Other Notable Deaths

OTHER NOTABLE DEATHS

April 21, 2006

Robert Wegman, 87, a pioneer of one-stop shopping who transformed his family's business into one of the nation's largest private companies, died Thursday. He was 87.

Mr. Wegman, chairman of Wegmans Food Markets, died at Strong Memorial Hospital in Rochester, N.Y., where he was admitted after his health deteriorated in recent days, a company statement said. The cause of death was not disclosed.

Mr. Wegman took over as president of the 90-year-old business begun by his father and uncle in 1950 and over the decades introduced private-label products and laser scanning at the checkout.

He is credited with pioneering one-stop shopping, placing bakeries, imported foods and cafes in huge stores, along with photo labs, video departments and child play centers.

The 70 Wegmans stores in five states employ more than 35,000 people and posted sales of $3.8 billion in 2005. Wegmans has landed on Fortune magazine's list of the "100 Best Companies to Work For" for nine straight years.

Scott Brazil, 50, an Emmy-winning producer-director whose television shows included The Shield and Hill Street Blues, died Monday in Los Angeles of respiratory failure resulting from Lou Gehrig's disease and Lyme disease complications.

He was executive producer of The Shield, the first original drama series on FX Networks, and he directed 11 episodes. He and Shield creator and executive producer Shawn Ryan won the 2002 Golden Globe for drama series.

As a producer on NBC's Hill Street Blues" he won two Emmys for drama series in 1983 and 1984 and a Golden Globe in 1983 for TV drama series.

Rabbi Arthur Hertzberg, 84, a leading Jewish scholar and civil rights advocate known for his provocative, often contrarian views, died of complications related to heart failure Monday en route to a hospital in Westwood, N.J.

He was president of the American Jewish Congress from 1972 to 1978 and vice president of the World Jewish Congress from 1975 to 1991. He wrote a dozen books on Jewish thought and history, including The Zionist Idea and The Jews in America.

Dedicated to the creation of Israel, he angered many Jews by also calling for a Palestinian state.

An early advocate of civil rights for blacks, Rabbi Hertzberg was among the prominent participants in the Rev. Martin Luther King Jr.'s 1963 March on Washington. Nine years later, he headed the first Jewish delegation to meet formally with the Vatican about the Roman Catholic Church's silence during the Holocaust.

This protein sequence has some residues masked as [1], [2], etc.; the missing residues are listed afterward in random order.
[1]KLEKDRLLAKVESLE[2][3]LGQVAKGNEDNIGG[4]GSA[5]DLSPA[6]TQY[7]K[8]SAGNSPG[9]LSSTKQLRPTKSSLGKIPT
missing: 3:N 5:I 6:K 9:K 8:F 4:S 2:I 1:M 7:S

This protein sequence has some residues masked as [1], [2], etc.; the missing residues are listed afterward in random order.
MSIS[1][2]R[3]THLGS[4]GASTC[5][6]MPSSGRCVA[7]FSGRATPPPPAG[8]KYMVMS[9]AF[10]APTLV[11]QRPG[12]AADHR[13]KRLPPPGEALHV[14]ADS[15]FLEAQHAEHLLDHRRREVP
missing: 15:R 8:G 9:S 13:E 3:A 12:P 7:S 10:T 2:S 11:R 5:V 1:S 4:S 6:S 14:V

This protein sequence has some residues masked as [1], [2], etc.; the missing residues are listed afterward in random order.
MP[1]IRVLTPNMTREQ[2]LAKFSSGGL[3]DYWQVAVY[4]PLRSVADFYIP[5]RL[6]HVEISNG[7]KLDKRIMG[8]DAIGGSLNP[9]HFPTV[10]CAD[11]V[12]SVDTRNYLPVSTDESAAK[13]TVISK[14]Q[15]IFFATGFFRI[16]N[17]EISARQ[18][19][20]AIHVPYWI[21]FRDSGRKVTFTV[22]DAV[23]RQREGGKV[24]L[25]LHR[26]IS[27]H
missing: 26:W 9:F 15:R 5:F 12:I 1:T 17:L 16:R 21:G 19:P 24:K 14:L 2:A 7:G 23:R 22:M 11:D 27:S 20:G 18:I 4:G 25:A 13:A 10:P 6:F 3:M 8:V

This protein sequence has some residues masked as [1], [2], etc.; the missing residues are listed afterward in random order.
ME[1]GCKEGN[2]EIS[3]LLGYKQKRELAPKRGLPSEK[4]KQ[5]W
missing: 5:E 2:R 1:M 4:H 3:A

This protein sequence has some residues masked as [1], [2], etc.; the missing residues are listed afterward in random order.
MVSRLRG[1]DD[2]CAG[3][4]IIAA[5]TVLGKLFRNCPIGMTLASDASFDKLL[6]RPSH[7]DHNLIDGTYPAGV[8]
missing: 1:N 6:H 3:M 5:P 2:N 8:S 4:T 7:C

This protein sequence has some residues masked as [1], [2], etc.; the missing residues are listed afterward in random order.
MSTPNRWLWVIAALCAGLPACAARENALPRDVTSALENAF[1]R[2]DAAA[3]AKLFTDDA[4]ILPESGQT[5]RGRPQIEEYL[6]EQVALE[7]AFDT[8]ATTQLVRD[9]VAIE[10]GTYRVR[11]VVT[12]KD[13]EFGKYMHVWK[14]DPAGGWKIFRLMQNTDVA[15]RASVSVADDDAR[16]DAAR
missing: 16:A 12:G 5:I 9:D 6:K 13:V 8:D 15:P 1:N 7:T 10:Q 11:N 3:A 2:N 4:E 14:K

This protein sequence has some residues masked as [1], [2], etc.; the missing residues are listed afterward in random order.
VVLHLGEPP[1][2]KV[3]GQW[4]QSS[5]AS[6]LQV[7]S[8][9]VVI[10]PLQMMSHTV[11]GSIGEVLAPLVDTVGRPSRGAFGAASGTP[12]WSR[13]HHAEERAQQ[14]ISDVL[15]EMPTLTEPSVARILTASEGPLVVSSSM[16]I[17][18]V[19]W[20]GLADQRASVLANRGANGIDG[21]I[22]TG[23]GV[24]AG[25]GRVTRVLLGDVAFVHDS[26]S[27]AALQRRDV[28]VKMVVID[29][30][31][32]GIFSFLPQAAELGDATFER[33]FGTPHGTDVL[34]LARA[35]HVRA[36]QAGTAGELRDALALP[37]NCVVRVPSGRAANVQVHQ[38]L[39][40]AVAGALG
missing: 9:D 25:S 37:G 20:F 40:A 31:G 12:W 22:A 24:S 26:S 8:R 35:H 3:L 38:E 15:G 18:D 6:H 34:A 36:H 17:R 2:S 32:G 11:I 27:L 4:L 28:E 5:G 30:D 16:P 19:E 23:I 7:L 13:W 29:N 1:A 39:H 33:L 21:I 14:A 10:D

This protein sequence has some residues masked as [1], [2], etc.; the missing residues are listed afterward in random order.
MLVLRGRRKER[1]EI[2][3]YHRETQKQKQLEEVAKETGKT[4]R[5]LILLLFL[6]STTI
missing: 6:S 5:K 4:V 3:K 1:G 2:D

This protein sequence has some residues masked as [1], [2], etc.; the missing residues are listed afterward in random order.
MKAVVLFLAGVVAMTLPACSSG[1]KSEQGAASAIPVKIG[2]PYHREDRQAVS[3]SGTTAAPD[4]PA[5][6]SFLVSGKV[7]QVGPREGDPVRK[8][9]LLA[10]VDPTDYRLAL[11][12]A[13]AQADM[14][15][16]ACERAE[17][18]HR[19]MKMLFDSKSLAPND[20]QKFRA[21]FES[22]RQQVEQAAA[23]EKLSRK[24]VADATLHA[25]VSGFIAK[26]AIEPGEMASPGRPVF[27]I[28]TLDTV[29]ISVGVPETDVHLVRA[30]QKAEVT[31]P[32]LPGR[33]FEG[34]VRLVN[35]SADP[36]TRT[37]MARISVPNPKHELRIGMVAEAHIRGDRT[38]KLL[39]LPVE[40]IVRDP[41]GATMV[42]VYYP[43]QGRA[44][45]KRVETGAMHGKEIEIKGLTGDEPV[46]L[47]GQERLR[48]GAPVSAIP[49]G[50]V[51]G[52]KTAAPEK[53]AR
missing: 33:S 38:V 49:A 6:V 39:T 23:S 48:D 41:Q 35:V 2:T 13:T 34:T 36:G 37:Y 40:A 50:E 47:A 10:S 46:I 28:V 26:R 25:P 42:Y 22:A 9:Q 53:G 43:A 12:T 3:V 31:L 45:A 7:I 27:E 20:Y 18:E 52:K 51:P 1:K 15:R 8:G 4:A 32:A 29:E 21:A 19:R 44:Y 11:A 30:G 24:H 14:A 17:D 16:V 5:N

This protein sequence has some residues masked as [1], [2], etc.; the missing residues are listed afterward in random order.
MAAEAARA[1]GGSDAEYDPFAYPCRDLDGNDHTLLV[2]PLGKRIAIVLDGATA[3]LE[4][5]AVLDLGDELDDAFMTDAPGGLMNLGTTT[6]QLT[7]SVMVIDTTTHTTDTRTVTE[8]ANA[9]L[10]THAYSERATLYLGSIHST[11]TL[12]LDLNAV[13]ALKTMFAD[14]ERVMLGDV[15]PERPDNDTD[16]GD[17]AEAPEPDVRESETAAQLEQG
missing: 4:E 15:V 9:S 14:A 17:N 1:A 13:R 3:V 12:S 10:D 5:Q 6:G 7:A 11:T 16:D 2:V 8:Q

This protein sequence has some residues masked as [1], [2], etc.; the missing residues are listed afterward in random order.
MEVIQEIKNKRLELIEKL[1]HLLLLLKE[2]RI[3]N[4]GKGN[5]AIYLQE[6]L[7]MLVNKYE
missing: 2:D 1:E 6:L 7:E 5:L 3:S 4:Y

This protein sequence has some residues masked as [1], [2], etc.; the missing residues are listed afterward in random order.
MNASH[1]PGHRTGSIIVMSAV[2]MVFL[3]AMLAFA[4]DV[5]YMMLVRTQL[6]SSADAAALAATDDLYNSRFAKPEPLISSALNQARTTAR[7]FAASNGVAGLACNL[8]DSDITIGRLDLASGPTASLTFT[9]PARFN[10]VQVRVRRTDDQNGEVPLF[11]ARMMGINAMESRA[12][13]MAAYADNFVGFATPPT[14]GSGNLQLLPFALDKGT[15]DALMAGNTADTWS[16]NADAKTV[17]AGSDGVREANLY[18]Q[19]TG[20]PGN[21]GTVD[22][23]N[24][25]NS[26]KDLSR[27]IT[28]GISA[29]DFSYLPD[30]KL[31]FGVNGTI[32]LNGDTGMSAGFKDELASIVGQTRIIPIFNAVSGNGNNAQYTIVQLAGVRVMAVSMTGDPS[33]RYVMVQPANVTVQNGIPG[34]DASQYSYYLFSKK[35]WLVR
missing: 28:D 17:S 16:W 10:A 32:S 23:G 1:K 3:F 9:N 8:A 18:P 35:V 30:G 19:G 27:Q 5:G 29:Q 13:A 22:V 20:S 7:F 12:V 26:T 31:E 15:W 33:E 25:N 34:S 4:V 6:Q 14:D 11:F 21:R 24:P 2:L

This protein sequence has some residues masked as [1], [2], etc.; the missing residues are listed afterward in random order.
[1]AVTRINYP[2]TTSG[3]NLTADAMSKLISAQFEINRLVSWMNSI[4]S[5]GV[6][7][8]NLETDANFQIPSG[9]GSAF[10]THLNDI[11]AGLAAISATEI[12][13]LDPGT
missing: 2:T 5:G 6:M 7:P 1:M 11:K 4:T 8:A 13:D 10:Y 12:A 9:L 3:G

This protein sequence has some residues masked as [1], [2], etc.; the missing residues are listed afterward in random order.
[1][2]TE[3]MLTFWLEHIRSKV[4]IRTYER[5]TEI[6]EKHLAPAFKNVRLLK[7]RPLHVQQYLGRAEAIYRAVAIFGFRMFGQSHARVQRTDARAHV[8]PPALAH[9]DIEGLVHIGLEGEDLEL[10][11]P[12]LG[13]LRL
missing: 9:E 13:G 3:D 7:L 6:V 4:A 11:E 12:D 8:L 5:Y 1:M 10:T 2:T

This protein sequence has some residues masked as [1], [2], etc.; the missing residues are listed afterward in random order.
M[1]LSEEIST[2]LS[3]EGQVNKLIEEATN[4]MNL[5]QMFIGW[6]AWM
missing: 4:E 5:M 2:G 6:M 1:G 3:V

Morton Freedgood, 93, a best-selling author who wrote The Taking of Pelham One Two Three and many other detective and mystery novels under the pen name John Godey, died Sunday at his home in West New York, N.J.

His novel The Wall-to-Wall Trap was published under his own name in 1957, but he decided to use the pen name John Godey - borrowed from the name of a ladies publication of the 1880s - to differentiate that work from his serious literature.

As John Godey, he later achieved commercial success with books such as A Thrill a Minute with Jack Albany and Never Put Off till Tomorrow What You Can Kill Today. Then, in 1973, he reached best seller lists for many weeks with The Taking of Pelham One Two Three, a story about the hijacking of a New York City subway train that was made into a movie.

Ellen Kuzwayo, 91, a South African author and women's rights and anti-apartheid champion, died Wednesday of complications associated with chronic diabetes in Soweto, South Africa.

She was the first black writer to win South Africa's premier CNA Literary Prize for her 1985 autobiography, Call Me Woman. In 1996, she published a collection of short stories, Sit Down and Listen: Stories From South Africa.

Arrested for her political activities, she spent five months in detention in 1977. She was elected to Parliament in South Africa's first all-race elections in 1994, serving five years.

Eberhardt Rechtin, 80, an engineer who played a key role in the development of space technology during the Cold War, died April 14 in Torrance, Calif., after lengthy battles with several illnesses.

His technical accomplishments included the creation of the Deep Space Network, a system developed at the Jet Propulsion Laboratory in Pasadena, Calif., that captures communications from distant planetary spacecraft and the development of electronics systems for the nation's first space probe, Explorer.

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